Oh, the holidays. It seems the second the jack-o-lanterns hit the compost we gear up to deck the halls. A holly jolly season ripe for memory making. Today, TV and social media are full of ideas on the latest, greatest way to create the perfect holiday memory.
And I soak it up like a sponge. A glittery, red and green, cinnamon-scented sponge.
Very early on in my parenting journey I set out to create memories and traditions for my growing family. Of course memories are created everyday, but the holidays are a hotbed of memory making opportunities. I learned the hard way however, that you can, in fact, have too much of a good thing.
It started years before with the home-made Christmas card complete with a picture of our growing children. At the time it seemed like a great way to connect with friends and family we didn’t see very often! Then came the holiday pj’s – who doesn’t love to come home on Christmas Eve to find a brand new pair of pyjamas to snuggle in to?
Year after year traditions were added to the memory making roster: gingerbread house decorating, trips to see the bearded guy in red, an afternoon of holiday baking, personalized crackers for the festive dinner table.
It was all very manageable until the year it wasn’t. And that year it really, really wasn’t.
It was the year I added a home-made advent calendar, cookies in a jar for the girls’ teachers (all eight teachers!) and home-made cake pops shaped like presents—all in addition to my usual annual tasks.
I found myself constantly walking around in a state trying to keep track of where I was on the holiday traditions to-do list. I had no time for anything else. Sit down and watch a holiday film with the family (as noted on December 14 on the family advent calendar)? Only if I worked on my Christmas cards at the same time. I was a multitasking maniac.
Then, it happened. It was past my bedtime on the night before the last day of school. I was tamping down ingredients in a jar (that takes forever by the way), my cake pops were falling off the sticks (who knew the icing-to-cake ratio was such a delicate balance?!), my gingerbread houses were leaning precariously and I lost it. L-O-S-T it.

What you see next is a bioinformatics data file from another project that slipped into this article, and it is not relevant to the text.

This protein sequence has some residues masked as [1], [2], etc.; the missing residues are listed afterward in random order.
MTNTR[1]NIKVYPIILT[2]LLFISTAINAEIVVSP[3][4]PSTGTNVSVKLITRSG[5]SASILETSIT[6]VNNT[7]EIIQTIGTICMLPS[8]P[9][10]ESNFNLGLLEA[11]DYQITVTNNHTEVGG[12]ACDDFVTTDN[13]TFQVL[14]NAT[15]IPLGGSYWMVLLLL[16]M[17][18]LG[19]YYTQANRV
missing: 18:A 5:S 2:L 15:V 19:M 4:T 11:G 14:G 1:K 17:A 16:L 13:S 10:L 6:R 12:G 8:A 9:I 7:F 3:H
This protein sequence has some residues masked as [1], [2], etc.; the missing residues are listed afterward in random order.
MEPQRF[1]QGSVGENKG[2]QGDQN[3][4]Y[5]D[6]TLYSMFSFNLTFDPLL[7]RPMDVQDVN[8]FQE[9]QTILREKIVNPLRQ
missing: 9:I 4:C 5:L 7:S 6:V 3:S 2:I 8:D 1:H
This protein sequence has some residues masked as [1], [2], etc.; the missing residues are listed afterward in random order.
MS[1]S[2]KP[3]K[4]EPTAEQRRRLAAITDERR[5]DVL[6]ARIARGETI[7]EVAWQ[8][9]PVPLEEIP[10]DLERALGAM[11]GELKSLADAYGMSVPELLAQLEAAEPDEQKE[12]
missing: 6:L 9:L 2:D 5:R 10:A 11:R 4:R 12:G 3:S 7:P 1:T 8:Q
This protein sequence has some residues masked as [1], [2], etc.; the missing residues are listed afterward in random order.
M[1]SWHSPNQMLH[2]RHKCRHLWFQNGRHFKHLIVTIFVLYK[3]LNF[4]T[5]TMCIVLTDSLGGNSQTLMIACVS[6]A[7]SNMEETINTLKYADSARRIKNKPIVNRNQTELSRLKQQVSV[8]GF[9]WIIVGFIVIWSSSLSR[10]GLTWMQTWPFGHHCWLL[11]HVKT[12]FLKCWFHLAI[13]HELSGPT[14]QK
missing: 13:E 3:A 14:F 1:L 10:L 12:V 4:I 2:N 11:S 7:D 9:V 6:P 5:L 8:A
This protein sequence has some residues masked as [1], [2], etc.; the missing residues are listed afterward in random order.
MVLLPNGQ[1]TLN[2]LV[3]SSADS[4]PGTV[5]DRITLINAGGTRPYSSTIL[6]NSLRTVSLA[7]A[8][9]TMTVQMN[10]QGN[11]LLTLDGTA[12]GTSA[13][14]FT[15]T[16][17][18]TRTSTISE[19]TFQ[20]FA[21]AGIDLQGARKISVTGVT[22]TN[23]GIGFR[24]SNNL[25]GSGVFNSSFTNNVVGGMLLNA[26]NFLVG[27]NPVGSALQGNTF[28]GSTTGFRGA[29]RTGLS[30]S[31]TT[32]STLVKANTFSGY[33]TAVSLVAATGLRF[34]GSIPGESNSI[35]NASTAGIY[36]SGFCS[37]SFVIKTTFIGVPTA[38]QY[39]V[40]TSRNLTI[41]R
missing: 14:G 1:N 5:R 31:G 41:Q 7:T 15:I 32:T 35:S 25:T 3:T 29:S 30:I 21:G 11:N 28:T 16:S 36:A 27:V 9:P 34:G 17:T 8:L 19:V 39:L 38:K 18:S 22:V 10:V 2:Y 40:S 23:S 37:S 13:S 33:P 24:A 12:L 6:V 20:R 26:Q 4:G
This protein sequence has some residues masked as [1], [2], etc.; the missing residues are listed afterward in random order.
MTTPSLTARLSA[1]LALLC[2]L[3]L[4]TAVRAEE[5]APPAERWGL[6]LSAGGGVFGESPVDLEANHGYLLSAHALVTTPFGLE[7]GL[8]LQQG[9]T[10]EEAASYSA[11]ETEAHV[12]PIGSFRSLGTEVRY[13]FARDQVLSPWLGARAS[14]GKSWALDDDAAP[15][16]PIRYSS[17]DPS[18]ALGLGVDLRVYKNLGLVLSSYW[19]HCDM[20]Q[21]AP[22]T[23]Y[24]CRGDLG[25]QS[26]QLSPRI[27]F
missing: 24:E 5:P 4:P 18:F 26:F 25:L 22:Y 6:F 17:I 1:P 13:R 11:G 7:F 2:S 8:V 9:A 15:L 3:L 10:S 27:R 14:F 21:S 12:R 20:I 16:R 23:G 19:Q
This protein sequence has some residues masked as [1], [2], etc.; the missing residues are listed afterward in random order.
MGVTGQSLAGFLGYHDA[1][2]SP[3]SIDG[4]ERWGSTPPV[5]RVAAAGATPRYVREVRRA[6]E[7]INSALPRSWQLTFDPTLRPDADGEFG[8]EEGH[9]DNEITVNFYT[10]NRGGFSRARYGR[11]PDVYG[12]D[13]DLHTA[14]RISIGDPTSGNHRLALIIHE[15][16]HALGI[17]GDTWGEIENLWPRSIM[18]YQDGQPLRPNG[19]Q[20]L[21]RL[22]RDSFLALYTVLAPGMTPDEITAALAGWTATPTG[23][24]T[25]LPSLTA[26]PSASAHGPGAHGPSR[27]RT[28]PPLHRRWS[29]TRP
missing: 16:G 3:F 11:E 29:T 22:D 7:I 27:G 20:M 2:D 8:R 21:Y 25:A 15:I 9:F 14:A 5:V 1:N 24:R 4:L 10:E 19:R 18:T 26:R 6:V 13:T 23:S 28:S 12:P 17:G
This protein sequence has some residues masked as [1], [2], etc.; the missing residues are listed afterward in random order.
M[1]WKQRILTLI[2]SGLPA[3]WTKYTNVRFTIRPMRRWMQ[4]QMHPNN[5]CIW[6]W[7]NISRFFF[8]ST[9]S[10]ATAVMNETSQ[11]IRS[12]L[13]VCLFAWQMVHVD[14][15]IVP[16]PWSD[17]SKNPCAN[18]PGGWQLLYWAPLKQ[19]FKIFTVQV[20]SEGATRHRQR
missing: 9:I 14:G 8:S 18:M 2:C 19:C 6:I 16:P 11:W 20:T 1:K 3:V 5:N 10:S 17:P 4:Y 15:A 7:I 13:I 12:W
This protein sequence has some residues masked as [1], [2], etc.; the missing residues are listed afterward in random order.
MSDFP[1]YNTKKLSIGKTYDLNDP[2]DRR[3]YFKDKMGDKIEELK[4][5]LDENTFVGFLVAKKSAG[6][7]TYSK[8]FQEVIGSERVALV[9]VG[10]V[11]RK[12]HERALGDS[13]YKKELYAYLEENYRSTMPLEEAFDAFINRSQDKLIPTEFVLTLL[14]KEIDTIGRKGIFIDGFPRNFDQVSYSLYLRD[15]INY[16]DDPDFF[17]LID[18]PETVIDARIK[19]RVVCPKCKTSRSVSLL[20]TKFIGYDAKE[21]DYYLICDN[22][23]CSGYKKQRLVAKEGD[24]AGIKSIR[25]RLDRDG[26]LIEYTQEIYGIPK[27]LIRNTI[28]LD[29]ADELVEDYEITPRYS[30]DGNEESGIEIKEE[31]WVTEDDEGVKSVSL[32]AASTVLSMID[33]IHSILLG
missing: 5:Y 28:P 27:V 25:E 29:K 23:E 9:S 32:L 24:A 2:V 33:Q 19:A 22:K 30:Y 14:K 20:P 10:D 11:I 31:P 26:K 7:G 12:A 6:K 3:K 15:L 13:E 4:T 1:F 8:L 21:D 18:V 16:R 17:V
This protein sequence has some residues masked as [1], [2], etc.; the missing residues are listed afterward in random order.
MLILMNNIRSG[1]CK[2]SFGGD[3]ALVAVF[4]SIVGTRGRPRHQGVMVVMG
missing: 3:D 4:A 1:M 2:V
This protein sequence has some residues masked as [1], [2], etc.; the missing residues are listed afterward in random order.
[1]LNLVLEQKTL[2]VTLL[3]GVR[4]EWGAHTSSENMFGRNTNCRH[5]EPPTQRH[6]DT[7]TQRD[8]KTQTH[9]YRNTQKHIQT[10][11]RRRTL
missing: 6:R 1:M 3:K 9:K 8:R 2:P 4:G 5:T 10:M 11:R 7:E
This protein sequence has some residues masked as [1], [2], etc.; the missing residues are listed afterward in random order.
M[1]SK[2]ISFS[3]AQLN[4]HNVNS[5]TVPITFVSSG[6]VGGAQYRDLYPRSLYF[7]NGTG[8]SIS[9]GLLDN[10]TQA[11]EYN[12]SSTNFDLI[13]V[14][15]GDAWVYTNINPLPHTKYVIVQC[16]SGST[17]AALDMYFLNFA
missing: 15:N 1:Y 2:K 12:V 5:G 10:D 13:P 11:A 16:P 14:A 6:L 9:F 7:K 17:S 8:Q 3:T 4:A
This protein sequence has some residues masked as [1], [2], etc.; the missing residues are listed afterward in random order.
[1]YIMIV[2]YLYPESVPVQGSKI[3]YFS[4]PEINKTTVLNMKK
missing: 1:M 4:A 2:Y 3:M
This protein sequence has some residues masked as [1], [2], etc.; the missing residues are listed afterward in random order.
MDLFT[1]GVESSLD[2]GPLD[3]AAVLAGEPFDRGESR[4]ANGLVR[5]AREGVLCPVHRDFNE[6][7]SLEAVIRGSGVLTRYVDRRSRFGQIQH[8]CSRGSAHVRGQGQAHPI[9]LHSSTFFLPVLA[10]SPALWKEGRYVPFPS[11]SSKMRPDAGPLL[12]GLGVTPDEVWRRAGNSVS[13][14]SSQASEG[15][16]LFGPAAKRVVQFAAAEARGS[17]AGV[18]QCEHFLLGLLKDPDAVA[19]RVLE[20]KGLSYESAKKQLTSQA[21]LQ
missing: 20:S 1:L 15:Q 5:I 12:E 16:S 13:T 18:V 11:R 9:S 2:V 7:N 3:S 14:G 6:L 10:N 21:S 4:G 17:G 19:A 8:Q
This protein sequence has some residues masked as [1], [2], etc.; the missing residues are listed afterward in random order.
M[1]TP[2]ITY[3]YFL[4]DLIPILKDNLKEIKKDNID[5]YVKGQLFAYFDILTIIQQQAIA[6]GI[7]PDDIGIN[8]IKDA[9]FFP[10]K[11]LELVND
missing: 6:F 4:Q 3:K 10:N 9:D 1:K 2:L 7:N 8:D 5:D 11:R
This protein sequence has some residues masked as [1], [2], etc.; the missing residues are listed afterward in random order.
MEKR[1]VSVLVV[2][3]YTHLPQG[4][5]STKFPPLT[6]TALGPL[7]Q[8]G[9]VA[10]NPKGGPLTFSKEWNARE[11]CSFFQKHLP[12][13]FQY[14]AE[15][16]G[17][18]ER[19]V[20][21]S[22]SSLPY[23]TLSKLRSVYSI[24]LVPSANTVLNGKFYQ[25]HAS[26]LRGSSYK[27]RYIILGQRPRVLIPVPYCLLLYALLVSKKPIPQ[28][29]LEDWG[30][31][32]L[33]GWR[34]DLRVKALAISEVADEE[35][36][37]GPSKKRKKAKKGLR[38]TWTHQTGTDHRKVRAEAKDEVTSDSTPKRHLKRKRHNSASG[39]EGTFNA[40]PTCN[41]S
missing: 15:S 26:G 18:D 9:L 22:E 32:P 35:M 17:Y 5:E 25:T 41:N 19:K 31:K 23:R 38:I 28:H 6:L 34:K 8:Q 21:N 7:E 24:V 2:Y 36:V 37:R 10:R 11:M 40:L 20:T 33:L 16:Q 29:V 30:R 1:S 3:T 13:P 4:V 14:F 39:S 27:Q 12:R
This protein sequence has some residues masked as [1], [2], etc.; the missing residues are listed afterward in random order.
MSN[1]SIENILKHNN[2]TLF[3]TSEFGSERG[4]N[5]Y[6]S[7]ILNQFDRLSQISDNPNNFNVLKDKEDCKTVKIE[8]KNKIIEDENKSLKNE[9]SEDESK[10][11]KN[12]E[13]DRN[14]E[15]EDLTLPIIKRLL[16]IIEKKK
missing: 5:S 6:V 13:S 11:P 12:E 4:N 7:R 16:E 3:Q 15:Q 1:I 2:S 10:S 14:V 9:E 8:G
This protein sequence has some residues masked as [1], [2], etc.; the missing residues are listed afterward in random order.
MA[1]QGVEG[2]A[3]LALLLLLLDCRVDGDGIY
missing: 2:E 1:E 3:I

I had to give my head a shake. Somehow during all of this frantic memory making, I had lost sight of my goal.
I had been less than patient with my kids, my husband and my co-workers. I wasn’t sleeping well as I was constantly doing checks and balances on the spreadsheet in my mind! The memories I was creating were of a grumpy, frantic, overwhelmed parent who wasn’t taking time to sit down and just be.
The following year I vowed to do it differently. This does not mean that I gave up on traditions. I did the opposite. I focused on doing select traditions in a more meaningful way.
After much thought and reflection, I was able to re-frame my mindset. These tips helped me and I hope they will help you too.
- Involve your kids (my girls actually came up with last year’s holiday greeting card idea and it was fantastic).
- Just because you do it once doesn’t mean it has to happen every year. Maybe it becomes cherished because it’s done every other year. Just a thought.
- Plan ahead and be realistic with the time you have.
- Be present. Your kids are going to remember that you were there with them baking the cookies, not what kind of cookie you baked.
- It’s okay to go for convenience. Home-made is awesome but sometimes store-bought treats and a snuggle on the sofa beat the two hours it would take in the kitchen to bake the treat.
And last but not least…
- Stop and smell the poinsettias. Well, actually, don’t. They don’t smell like anything. But do take time to enjoy the season. You deserve it. ‘Tis the season to be jolly after all.
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